Dateline: Birmingham

 I went over to Birmingham last week and visited a neighborhood called McDonald Chapel, which was hit by the same tornadoes that did so much damage to Tuscaloosa, and pretty much destroyed places like Smithville, Heckleburg, and Ringgold.  As I write this the flood waters are being diverted into the Atchafalaya Basin to save Baton Rouge from being swept away.  We are watching tragedies on an epic scale play out in our own back yard.

There is no more important structure than a house.  Houses form the core of every community, and are the base from which the fundamental building block of society, the family, operates.  It is in their houses that families are nurtured and grow, and are protected against weather and wickedness.  When houses are destroyed families are disrupted and communities are broken.  What we are watching across the south, and saw earlier in Haiti, and Japan, and around the world, is the destruction of this vital piece of our societal infrastructure.

The only time Jesus spoke about housing was at the end of his life when he told his disciples, “In my Father’s house are many mansions.  . . I go to prepare a place for you.”  In this profound promise Jesus acknowledged the importance of the home.  Of all the blessings he could have offered his faithful few he chose to make sure they had a decent place to stay on the other side.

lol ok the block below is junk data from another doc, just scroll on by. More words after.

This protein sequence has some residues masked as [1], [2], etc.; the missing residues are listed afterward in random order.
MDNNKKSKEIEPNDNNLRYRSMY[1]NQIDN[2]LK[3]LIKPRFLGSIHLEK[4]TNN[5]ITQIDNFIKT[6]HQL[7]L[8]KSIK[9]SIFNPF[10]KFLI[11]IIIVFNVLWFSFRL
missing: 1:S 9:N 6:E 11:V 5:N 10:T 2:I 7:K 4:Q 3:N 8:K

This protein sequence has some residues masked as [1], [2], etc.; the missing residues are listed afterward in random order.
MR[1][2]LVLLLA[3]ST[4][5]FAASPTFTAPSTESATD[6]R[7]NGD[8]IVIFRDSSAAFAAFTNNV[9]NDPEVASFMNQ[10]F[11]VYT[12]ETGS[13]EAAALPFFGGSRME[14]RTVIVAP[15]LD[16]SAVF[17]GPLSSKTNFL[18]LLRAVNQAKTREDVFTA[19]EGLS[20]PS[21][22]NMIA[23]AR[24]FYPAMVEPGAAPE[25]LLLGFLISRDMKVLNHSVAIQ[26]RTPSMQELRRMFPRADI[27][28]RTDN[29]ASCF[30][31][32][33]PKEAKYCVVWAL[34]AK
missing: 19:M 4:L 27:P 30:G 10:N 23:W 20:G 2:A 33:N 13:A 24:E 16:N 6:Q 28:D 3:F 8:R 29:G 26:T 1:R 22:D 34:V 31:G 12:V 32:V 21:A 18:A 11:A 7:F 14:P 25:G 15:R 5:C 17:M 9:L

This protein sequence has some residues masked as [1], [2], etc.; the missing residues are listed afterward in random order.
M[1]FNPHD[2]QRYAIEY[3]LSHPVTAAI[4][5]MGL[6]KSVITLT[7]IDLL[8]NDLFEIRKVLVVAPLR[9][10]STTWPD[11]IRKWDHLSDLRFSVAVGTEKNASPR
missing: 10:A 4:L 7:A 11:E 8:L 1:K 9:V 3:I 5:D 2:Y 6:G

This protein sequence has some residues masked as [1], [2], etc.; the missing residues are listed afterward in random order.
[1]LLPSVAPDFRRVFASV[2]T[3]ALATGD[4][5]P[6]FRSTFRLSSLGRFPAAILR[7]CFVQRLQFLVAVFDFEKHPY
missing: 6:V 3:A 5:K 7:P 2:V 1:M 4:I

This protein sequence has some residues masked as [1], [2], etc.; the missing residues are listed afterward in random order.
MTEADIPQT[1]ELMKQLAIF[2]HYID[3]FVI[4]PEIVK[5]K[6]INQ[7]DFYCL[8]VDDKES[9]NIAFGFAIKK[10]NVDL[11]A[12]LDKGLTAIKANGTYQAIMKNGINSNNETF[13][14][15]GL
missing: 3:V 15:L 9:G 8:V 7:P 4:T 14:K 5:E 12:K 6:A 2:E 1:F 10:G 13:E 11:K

As people motivated to follow the Lord’s example we are called to do the same for our brothers and sisters here.  Those of us who have been spared the loss of our homes and worldly possessions need now to step forward to give a hand to those who have not.  We here at the Fuller Center for Housing, with the support of incredibly generous supporters and volunteers, are working to restore houses in Haiti, and despite the many challenges there, are making some solid progress.  With the new devastation here in the south we are sharing some of our energy with folks in our own corner of the world.  Very soon we will announce an initiative to help restore houses and hope to a place like McDonald Chapel.

Of course, The Fuller Center can’t meet all of these housing needs on its own, and the process will take years rather than months—our Disaster ReBuilders are working right now in Plaquemines Parish, rebuilding houses lost to Katrina.  But if enough people of goodwill pull together, each doing what they can, we can rebuild these broken communities and make sure that the families who have lost so much once again have a decent place to call home.

There is great sadness in these disasters, but there is great joy in reaching out to those in need to offer some help and encouragement.  We’d be proud to have you as a partner in this great task.

• View photos of the destruction in McDonald’s Church
• Read about The Fuller Center’s initial response to the tornado damage
• Read an article on The Fuller Center’s tornado recovery efforts in Georgia

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